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they who are in possession of power do what they can to keep it. Christianity is answerable for no part of the mischief which has been brought upon the world by persecution, except that which has arisen from conscientious persecutors. Now these perhaps have never been, either numerous, or powerful. Nor is it to Christianity that even their mistake can fairly be imputed. They have been misled by an error not properly Christian or religious, but by an error in their moral philosophy. They pursued the particular, without adverting to the general, consequence. Believing certain articles of faith, or a certain mode of worship, to be highly conducive, or perhaps essential, to salvation, they thought themselves bound to bring all they could, by every means, into them. And this they thought, without considering what would be the effect of such a conclusion, when adopted amongst mankind as a general rule of conduct. Had there been in the New Testament, what there are in the Koran, precepts authorizing coercion in the propagation of the religion, and the use of violence to

wards unbelievers, the case would have been different. This distinction could not have been taken, nor this defence made.

I apologize for no species nor degree of persecution, but I think that even the fact has been exaggerated. The slave-trade destroys more in a year, than the Inquisition does in a hundred, or perhaps hath done since its foundation.

If it be objected, as I apprehend it will be, that Christianity is chargeable with every mischief, of which it has been the occasion, though not the motive; I answer, that, if the malevolent passions be there, the world will never want occasions. The noxious element will always find a conductor. Any point will produce an explosion. Did the applauded intercommunity of the Pagan theology preserve the peace of the Roman world? did it prevent oppressions, proscriptions, massacres, devas tations? Was it bigotry that carried Alexander into the East, or brought Cæsar into Gaul? Are the nations of the world, into which Christianity hath not found its way,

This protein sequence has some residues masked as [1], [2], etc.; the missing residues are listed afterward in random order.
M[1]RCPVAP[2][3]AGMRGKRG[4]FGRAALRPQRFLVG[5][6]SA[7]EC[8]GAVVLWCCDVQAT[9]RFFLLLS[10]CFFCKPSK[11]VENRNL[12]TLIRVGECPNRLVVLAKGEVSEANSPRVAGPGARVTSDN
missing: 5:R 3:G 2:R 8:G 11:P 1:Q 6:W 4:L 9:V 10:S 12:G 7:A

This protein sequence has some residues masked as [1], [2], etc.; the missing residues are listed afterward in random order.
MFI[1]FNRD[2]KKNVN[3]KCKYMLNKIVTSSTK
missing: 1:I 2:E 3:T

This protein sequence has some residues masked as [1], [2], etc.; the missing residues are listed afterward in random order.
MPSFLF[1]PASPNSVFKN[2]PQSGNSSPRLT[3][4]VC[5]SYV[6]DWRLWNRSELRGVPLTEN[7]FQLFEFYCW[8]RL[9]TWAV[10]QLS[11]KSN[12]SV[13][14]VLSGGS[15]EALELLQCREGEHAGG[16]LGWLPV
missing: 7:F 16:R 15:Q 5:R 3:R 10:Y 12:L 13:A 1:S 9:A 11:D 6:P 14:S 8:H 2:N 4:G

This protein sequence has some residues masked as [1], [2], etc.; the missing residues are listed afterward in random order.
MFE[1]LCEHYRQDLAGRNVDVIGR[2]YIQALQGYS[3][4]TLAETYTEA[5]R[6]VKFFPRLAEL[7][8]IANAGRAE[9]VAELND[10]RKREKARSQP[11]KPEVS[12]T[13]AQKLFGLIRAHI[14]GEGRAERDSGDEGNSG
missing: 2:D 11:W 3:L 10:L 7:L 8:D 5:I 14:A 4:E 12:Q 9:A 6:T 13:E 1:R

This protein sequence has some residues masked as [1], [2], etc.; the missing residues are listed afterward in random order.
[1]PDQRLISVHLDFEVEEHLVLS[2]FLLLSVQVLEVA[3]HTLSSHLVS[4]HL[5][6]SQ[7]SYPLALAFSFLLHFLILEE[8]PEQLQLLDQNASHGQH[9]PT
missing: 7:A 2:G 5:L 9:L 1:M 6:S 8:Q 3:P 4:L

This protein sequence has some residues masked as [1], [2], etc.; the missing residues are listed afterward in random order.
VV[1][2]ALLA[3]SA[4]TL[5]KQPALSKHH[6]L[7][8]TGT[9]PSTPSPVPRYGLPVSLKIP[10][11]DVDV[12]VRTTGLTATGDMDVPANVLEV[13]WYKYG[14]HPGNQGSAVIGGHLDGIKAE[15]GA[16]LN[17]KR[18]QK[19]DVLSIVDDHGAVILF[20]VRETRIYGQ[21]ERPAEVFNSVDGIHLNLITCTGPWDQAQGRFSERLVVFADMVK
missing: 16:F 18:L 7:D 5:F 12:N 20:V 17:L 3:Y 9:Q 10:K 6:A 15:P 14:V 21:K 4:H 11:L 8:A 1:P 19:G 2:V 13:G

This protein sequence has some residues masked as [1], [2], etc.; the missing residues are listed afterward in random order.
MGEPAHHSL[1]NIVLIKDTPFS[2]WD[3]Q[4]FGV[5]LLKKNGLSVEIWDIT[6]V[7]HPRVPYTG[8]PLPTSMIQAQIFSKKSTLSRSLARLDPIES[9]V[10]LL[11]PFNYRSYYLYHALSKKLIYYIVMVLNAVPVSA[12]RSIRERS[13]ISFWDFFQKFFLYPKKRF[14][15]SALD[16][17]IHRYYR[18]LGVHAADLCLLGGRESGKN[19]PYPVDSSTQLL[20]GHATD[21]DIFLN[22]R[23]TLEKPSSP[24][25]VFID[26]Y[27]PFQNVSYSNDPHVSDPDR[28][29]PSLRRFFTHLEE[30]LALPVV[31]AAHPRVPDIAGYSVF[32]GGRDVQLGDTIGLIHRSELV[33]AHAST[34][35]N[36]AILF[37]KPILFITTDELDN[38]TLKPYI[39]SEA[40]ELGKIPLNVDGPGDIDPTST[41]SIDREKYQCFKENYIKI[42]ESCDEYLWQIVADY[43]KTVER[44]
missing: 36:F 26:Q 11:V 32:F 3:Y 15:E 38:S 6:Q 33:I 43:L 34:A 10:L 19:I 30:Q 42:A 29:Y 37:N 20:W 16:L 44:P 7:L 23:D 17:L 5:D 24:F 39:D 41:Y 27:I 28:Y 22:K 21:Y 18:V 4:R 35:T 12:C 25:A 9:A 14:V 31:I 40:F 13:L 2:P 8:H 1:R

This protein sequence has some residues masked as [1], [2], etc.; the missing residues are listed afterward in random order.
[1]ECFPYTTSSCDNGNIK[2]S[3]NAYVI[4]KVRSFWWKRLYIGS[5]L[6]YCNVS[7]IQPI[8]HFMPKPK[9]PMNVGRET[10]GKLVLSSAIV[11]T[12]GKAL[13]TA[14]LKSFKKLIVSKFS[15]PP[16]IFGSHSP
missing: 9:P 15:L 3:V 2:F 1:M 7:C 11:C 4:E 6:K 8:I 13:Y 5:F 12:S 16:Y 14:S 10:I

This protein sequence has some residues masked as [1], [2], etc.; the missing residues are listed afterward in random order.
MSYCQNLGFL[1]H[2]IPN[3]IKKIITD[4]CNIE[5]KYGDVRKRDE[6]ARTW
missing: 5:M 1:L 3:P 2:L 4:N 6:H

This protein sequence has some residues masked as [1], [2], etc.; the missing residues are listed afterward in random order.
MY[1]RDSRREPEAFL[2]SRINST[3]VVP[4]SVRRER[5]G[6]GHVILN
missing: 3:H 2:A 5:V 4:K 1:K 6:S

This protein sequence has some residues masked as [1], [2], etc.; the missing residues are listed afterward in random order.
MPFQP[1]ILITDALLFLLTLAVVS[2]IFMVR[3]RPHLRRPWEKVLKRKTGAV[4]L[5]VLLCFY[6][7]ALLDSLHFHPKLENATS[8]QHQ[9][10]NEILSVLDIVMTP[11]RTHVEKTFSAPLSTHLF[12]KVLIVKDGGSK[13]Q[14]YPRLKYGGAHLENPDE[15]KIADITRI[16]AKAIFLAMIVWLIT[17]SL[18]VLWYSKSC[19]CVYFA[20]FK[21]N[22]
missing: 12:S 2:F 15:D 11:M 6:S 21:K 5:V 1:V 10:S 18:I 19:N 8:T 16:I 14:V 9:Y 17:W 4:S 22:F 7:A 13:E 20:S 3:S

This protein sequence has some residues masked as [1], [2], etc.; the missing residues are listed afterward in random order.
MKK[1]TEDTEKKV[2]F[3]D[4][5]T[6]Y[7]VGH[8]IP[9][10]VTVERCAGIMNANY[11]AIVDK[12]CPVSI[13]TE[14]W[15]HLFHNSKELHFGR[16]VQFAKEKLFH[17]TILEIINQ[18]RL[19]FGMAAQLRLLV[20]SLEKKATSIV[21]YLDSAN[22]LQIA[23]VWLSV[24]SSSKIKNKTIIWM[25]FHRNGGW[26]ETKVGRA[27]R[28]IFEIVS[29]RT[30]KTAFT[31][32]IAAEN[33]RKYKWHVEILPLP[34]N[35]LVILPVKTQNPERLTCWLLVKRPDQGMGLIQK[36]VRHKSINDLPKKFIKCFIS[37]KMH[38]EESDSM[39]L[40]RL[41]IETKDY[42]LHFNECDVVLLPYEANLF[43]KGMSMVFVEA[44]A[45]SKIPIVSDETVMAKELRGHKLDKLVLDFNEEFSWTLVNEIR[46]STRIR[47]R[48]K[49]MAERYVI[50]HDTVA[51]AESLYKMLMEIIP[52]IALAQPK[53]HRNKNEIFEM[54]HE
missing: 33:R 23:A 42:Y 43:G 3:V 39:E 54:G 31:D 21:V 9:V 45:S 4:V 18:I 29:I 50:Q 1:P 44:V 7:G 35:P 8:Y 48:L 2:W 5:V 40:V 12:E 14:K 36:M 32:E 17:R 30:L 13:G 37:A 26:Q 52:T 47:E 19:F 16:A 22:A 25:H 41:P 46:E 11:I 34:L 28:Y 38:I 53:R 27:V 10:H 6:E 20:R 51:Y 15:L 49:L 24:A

or from which it hath been banished, free from contentions? Are their contentions less ruinous and sanguinary? Is it owing to Christianity, or to the want of it, that the finest regions of the East, the countries inter quatuor maria, the peninsula of Greece, together with a great part of the Mediterranean coast, are at this day a desert? or that the banks of the Nile, whose constantly renewed fertility is not to be impaired by neglect, or destroyed by the ravages of war, serve only for the scene of a ferocious anarchy, or the supply of unceasing hostilities? Europe itself has known no religious wars for some centuries, yet has hardly ever been without war. Are the calamities, which at this day afflict it, to be imputed to Christianity? Hath Poland fallen by a Christian crusade? Hath the overthrow in France, of civil order and security, been effected by the votaries of our religion, or by the foes? Amongst the awful lessons, which the crimes and the miseries of that country afford to mankind, this is one, that, in order to be a persecutor, it is not necessary to be a bigot: that in rage and cruelty, in mischief and

destruction, fanaticism itself can be outdone by infidelity.

Finally, If war, as it is now carried on between nations, produce less misery and ruin than formerly, we are indebted perhaps to Christianity for the change, more than to any other cause. Viewed therefore even in its relation to this subject, it appears to have been of advantage to the world. It hath humanized the conduct of wars; it hath ceased to excite them.

The differences of opinion, that have in all ages prevailed amongst Christians, fall very much within the alternative which has been stated. If we possessed the disposition which Christianity labours, above all other qualities, to inculcate, these differences would do little harm. If that disposition be wanting, other causes, even were these absent, would continually rise up to call forth the malevolent passions into action. Differences of opinion, when accompanied with mutual charity, which Christianity forbids them to violate, are for the most part innocent, and for some pur

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poses useful. They promote inquiry, discussion, and knowledge. They help to keep up an attention to religious subjects, and a concern about them, which might be apt to die away in the calm and silence of universal agreement. I do not know that it is in any degree true, that the influence of religion is the greatest, where there are the fewest dissenters.

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